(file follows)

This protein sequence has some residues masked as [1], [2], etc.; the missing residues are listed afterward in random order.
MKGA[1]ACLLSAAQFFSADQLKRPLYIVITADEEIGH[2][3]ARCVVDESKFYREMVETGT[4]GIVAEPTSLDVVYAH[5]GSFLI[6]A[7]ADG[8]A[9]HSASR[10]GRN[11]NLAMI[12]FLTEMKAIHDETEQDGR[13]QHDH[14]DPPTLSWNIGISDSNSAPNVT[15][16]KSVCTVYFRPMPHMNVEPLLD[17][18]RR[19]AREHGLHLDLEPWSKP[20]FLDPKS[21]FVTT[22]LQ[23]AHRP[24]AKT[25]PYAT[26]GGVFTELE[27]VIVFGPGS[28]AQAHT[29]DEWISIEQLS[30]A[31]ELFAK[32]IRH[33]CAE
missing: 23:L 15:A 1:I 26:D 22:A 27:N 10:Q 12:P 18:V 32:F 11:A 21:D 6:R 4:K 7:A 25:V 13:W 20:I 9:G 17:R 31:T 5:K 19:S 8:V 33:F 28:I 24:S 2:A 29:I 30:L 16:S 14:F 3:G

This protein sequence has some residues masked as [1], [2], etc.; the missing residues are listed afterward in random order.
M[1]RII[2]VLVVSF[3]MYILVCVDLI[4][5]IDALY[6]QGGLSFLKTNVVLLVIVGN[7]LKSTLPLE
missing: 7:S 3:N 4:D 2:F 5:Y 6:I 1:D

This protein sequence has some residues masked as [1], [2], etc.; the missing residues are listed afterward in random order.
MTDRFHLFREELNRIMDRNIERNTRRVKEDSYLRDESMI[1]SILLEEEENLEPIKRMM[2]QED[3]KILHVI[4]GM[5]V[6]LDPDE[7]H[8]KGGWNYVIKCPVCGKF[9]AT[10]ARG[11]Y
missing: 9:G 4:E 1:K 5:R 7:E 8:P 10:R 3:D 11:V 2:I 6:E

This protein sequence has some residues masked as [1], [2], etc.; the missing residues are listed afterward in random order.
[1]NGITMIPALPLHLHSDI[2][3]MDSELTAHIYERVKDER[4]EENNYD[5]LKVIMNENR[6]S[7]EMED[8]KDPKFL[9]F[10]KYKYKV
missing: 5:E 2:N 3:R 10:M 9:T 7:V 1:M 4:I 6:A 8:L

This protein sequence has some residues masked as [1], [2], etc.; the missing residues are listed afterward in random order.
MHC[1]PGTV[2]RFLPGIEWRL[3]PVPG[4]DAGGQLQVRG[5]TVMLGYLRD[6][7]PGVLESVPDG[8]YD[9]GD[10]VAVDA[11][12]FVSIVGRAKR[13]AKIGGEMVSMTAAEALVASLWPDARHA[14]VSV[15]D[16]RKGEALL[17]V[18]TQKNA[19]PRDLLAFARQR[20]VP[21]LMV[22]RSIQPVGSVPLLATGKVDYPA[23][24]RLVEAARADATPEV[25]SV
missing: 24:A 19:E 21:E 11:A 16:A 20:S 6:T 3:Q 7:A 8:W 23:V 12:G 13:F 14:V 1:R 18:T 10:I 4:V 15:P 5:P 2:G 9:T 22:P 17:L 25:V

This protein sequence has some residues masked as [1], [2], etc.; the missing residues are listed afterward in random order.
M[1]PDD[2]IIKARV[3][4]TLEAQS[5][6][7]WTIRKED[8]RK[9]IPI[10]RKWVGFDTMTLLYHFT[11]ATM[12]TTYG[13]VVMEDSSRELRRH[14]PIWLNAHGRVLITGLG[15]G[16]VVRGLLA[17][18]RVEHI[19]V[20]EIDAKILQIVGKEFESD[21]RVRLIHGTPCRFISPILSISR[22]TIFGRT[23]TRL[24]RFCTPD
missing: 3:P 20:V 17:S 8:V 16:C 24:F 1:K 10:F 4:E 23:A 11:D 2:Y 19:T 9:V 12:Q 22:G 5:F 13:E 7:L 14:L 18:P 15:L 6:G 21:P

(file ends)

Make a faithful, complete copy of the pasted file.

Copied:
This protein sequence has some residues masked as [1], [2], etc.; the missing residues are listed afterward in random order.
MKGA[1]ACLLSAAQFFSADQLKRPLYIVITADEEIGH[2][3]ARCVVDESKFYREMVETGT[4]GIVAEPTSLDVVYAH[5]GSFLI[6]A[7]ADG[8]A[9]HSASR[10]GRN[11]NLAMI[12]FLTEMKAIHDETEQDGR[13]QHDH[14]DPPTLSWNIGISDSNSAPNVT[15][16]KSVCTVYFRPMPHMNVEPLLD[17][18]RR[19]AREHGLHLDLEPWSKP[20]FLDPKS[21]FVTT[22]LQ[23]AHRP[24]AKT[25]PYAT[26]GGVFTELE[27]VIVFGPGS[28]AQAHT[29]DEWISIEQLS[30]A[31]ELFAK[32]IRH[33]CAE
missing: 23:L 15:A 1:I 26:D 22:A 27:N 10:Q 12:P 18:V 32:F 11:A 21:D 6:R 4:K 7:A 25:V 13:W 20:I 9:G 17:R 31:T 5:K 19:S 8:V 33:F 28:I 24:S 2:A 29:I 30:L 16:S 14:F 3:G

This protein sequence has some residues masked as [1], [2], etc.; the missing residues are listed afterward in random order.
M[1]RII[2]VLVVSF[3]MYILVCVDLI[4][5]IDALY[6]QGGLSFLKTNVVLLVIVGN[7]LKSTLPLE
missing: 7:S 3:N 4:D 2:F 5:Y 6:I 1:D

This protein sequence has some residues masked as [1], [2], etc.; the missing residues are listed afterward in random order.
MTDRFHLFREELNRIMDRNIERNTRRVKEDSYLRDESMI[1]SILLEEEENLEPIKRMM[2]QED[3]KILHVI[4]GM[5]V[6]LDPDE[7]H[8]KGGWNYVIKCPVCGKF[9]AT[10]ARG[11]Y
missing: 9:G 4:E 1:K 5:R 7:E 8:P 10:R 3:D 11:V 2:I 6:E

This protein sequence has some residues masked as [1], [2], etc.; the missing residues are listed afterward in random order.
[1]NGITMIPALPLHLHSDI[2][3]MDSELTAHIYERVKDER[4]EENNYD[5]LKVIMNENR[6]S[7]EMED[8]KDPKFL[9]F[10]KYKYKV
missing: 5:E 2:N 3:R 10:M 9:T 7:V 1:M 4:I 6:A 8:L

This protein sequence has some residues masked as [1], [2], etc.; the missing residues are listed afterward in random order.
MHC[1]PGTV[2]RFLPGIEWRL[3]PVPG[4]DAGGQLQVRG[5]TVMLGYLRD[6][7]PGVLESVPDG[8]YD[9]GD[10]VAVDA[11][12]FVSIVGRAKR[13]AKIGGEMVSMTAAEALVASLWPDARHA[14]VSV[15]D[16]RKGEALL[17]V[18]TQKNA[19]PRDLLAFARQR[20]VP[21]LMV[22]RSIQPVGSVPLLATGKVDYPA[23][24]RLVEAARADATPEV[25]SV
missing: 24:A 19:E 21:E 11:A 16:A 20:S 6:T 3:Q 7:A 8:W 23:V 12:G 13:F 14:V 1:R 18:T 10:I 4:V 15:P 5:P 2:G 9:T 22:P 17:L 25:V

This protein sequence has some residues masked as [1], [2], etc.; the missing residues are listed afterward in random order.
M[1]PDD[2]IIKARV[3][4]TLEAQS[5][6][7]WTIRKED[8]RK[9]IPI[10]RKWVGFDTMTLLYHFT[11]ATM[12]TTYG[13]VVMEDSSRELRRH[14]PIWLNAHGRVLITGLG[15]G[16]VVRGLLA[17][18]RVEHI[19]V[20]EIDAKILQIVGKEFESD[21]RVRLIHGTPCRFISPILSISR[22]TIFGRT[23]TRL[24]RFCTPD
missing: 3:P 20:V 17:S 8:V 16:C 24:F 1:K 10:F 4:E 23:A 11:D 2:Y 19:T 9:V 12:Q 22:G 5:F 13:E 7:L 14:L 18:P 15:L 6:G 21:P